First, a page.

Aerosol and Clouds
Estimating ice content and extinction in precipitating cloud systems from CloudSat radar measurements
Article first published online: 9 AUG 2008
Copyright 2008 by the American Geophysical Union.
Journal of Geophysical Research: Atmospheres (1984–2012)
Volume 113, Issue D8, 27 April 2008
How to Cite
2008), Estimating ice content and extinction in precipitating cloud systems from CloudSat radar measurements, J. Geophys. Res., 113, D00A05, doi:10.1029/2007JD009633., and (
- Issue published online: 9 AUG 2008
- Article first published online: 9 AUG 2008
- Manuscript Accepted: 2 JUN 2008
- Manuscript Revised: 21 MAR 2008
- Manuscript Received: 22 NOV 2007
- cloud content;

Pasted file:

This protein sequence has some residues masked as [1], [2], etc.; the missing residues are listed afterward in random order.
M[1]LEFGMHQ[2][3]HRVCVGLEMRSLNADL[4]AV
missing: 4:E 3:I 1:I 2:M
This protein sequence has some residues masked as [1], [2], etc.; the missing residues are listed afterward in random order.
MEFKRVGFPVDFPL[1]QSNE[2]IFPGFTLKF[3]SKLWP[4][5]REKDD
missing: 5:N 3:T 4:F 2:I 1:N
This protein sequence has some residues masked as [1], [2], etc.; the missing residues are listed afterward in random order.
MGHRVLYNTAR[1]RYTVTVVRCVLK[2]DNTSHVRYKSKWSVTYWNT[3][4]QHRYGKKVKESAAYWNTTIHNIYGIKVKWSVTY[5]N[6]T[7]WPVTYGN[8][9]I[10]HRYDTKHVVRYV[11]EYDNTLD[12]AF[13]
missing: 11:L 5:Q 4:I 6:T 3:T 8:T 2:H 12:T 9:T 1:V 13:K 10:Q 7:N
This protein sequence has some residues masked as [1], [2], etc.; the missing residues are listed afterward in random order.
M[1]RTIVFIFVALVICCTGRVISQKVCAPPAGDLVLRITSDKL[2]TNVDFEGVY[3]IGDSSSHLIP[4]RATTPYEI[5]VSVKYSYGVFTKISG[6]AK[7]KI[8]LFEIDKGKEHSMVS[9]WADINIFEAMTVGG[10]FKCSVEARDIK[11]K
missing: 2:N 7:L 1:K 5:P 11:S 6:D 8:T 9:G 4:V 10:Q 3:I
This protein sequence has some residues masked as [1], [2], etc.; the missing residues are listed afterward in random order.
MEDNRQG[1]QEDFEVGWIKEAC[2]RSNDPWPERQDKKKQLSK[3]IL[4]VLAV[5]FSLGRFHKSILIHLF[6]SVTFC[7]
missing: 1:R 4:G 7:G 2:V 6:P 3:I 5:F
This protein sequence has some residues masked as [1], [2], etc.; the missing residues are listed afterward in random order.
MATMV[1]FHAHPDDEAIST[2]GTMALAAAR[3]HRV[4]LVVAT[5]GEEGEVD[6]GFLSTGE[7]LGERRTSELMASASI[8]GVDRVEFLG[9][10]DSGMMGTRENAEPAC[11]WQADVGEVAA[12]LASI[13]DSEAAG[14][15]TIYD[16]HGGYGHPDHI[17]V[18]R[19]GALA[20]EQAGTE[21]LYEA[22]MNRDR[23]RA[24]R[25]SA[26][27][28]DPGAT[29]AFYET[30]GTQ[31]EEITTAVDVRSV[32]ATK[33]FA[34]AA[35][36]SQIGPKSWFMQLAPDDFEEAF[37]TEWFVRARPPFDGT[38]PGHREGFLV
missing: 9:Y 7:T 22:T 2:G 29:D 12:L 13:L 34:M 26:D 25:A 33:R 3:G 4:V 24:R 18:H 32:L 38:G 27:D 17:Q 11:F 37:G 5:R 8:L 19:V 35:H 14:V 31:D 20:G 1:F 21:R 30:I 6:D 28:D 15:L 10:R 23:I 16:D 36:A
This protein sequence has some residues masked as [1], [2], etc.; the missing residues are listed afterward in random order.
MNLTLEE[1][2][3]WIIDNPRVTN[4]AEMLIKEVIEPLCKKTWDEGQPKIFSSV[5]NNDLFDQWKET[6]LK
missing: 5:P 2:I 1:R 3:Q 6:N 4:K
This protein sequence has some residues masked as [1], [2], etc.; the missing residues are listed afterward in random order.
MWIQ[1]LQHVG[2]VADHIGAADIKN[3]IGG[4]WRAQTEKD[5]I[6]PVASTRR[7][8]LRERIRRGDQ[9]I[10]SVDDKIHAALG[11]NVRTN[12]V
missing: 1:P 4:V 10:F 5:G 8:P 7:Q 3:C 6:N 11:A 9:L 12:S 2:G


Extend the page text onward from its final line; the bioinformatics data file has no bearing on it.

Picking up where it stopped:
Relations between W band radar reflectivity and ice cloud water content and visible extinction coefficient are developed using a large microphysical data set. These relations are specifically tuned for CloudSat radar to derive ice content and optical thickness of ice parts of precipitating systems where other types of measurements have limitations. Accounting for nonsphericity is essential for larger particles, which produce higher reflectivities (Ze > 0 dBZ) and often dominate ice content of precipitating clouds. Typical values of median sizes in such clouds are about 1–2 mm, and they vary modestly. The modest particle size variability and strong non-Rayleigh scattering reduce data scatter in the derived relations and increase an exponent in best fit power law approximations for ice water content–reflectivity and extinction-reflectivity relations. The data scatter for high-reflectivity clouds is smaller than for low-reflectivity nonprecipitating clouds. It is about 33% for the reflectivity-ice water content relation, and it is about 50% for the reflectivity-extinction relation. For higher reflectivities, the temperature dependence of the ice water content-reflectivity relations is not very distinct, and uncertainties due to temperature variations are not expected to be high compared to possible errors due to particle shape variability. Uncertainties in particle aspect ratio, mass-size relation assumptions, and underrepresentation of smaller particles in samples can produce additional retrieval errors, so cloud ice content estimates can have uncertainties of about 50%, and extinction estimates can have uncertainties as large as a factor of 2.